There’s another budget crisis in Washington, and it’s unfolding inside the Democratic party. The Democratic National Committee remains so deeply in the hole from spending in the last election that it is struggling to pay its own vendors.
It is a highly unusual state of affairs for a national party — especially one that can deploy the President as its fundraiser-in-chief — and it speaks to the quiet but serious organizational problems the party has yet to address since the last election, obscured in part by the much messier spectacle of GOP infighting.
The Democrats’ numbers speak for themselves: Through August, 10 months after helping President Obama secure a second term, the DNC owed its various creditors a total of $18.1 million, compared to the $12.5 million cash cushion the Republican National Committee is holding.
Several executives at firms that contract to provide services to the party — speaking anonymously to avoid antagonizing what remains an important if troubled client — describe an organization playing for time as they raise alarms about past-due bills falling further behind. And senior strategists close to the DNC say they worry the organization appears to have no road map back to solvency. “They really thought they could get this money raised by the summer,” one said, “but the fact is, from talking to people over there, they have no real plan for how to solve this.”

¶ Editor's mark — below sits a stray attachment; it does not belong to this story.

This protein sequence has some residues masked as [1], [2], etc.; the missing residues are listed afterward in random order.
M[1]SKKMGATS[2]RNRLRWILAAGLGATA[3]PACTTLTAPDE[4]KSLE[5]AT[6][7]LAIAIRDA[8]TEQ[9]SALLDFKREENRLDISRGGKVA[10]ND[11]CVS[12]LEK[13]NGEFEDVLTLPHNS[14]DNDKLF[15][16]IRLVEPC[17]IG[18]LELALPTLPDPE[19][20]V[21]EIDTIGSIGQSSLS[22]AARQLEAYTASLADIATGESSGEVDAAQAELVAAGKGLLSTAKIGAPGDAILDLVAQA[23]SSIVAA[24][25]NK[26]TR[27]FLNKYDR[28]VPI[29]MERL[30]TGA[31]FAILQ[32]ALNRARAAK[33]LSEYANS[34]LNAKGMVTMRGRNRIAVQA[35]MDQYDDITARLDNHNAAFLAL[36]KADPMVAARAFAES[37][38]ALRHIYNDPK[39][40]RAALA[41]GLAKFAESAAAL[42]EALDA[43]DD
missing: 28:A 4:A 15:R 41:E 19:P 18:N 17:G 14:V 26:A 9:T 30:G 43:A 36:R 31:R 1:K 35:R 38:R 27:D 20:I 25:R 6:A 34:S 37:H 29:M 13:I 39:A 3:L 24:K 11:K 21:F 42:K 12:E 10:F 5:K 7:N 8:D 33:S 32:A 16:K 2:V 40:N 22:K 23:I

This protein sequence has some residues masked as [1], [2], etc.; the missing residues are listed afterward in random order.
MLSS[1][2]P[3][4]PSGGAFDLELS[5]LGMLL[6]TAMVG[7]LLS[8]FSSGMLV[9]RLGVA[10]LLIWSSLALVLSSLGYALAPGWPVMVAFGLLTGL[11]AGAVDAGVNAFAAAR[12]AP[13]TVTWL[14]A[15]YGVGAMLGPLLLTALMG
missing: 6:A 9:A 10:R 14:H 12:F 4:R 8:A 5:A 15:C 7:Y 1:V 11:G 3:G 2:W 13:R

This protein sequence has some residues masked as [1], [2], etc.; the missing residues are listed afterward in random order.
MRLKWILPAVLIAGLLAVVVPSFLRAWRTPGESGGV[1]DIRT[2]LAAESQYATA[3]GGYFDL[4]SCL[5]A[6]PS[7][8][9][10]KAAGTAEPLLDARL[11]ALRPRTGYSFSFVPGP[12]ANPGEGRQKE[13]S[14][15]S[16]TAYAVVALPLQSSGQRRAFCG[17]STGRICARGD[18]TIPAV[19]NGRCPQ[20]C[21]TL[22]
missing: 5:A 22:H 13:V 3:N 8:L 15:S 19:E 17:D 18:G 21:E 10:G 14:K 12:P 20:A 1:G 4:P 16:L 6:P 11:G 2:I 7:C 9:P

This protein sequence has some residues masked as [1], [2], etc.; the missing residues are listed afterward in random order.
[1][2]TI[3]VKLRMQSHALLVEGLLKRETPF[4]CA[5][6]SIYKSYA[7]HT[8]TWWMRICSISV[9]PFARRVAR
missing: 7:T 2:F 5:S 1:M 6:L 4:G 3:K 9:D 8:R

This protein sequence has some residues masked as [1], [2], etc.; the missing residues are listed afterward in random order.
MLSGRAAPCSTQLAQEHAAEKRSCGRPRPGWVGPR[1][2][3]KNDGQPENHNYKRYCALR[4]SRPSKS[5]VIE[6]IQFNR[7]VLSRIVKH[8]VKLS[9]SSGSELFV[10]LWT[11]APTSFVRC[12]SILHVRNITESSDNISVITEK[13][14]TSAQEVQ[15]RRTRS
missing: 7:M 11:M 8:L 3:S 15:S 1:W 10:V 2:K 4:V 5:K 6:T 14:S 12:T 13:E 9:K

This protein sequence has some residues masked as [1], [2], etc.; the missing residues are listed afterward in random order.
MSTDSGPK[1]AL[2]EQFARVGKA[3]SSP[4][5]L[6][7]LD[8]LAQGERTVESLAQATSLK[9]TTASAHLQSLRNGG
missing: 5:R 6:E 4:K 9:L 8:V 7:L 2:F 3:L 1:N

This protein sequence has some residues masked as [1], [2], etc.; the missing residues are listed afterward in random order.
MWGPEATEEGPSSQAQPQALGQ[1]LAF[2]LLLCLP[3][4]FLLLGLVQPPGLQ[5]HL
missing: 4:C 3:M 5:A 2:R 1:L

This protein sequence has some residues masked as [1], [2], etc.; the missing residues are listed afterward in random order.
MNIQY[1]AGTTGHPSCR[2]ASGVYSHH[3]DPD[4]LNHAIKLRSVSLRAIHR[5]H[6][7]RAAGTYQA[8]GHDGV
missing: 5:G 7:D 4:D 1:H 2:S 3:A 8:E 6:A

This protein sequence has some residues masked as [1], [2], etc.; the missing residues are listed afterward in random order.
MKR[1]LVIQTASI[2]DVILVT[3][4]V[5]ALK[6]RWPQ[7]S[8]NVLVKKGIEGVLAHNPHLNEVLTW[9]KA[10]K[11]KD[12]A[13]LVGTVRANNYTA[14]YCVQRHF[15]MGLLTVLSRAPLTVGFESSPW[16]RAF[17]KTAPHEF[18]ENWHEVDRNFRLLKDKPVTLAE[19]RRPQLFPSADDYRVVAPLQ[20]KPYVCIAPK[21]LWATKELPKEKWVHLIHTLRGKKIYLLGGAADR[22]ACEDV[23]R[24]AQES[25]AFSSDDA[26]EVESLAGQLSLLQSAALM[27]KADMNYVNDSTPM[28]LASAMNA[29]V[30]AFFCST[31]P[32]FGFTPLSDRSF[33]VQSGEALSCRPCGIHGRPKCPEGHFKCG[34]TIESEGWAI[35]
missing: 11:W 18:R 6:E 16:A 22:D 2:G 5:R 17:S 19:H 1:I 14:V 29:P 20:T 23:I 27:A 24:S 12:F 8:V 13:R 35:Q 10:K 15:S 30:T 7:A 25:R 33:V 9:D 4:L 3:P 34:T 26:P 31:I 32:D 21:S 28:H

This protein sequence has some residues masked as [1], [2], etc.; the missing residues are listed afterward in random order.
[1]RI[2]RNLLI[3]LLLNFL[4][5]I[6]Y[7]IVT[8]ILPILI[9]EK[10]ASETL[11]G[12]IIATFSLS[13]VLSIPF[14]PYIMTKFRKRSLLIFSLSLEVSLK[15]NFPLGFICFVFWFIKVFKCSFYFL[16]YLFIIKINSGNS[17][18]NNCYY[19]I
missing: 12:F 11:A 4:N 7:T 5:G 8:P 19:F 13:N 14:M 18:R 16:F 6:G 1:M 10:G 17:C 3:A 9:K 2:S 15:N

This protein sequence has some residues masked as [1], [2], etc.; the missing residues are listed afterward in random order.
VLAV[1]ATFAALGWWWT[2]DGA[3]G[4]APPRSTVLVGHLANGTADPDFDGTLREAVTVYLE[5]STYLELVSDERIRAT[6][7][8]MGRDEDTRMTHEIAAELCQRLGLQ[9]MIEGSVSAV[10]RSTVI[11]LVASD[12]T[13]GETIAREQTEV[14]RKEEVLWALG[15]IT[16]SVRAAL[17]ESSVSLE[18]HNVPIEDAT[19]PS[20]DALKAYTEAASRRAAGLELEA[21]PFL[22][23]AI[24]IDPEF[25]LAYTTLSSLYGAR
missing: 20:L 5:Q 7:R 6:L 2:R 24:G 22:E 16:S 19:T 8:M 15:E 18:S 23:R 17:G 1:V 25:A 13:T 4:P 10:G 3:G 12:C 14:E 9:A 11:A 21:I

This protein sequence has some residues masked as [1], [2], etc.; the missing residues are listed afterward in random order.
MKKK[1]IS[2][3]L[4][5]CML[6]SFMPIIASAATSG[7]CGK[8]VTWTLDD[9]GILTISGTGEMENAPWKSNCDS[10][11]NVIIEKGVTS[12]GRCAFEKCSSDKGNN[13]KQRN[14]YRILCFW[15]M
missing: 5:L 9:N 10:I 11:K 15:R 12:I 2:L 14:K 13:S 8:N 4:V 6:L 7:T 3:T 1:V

DNC national press secretary Michael Czin says the committee is working with vendors on a case-by-case basis to pay down their tabs. And filings show the organization over the last five months has made $4.5 million in payments to the Amalgamated Bank and appears to be hewing to a $1 million-per-month installment schedule now. “While we work to retire our debt, we’re not taking our foot off the pedal and are making the investments that will help ensure that Democrats are successful in 2014, 2016, and beyond,” Czin said. He pointed to ongoing work by the DNC’s National Finance Committee, which met over the weekend in Colorado to discuss fundraising strategy.
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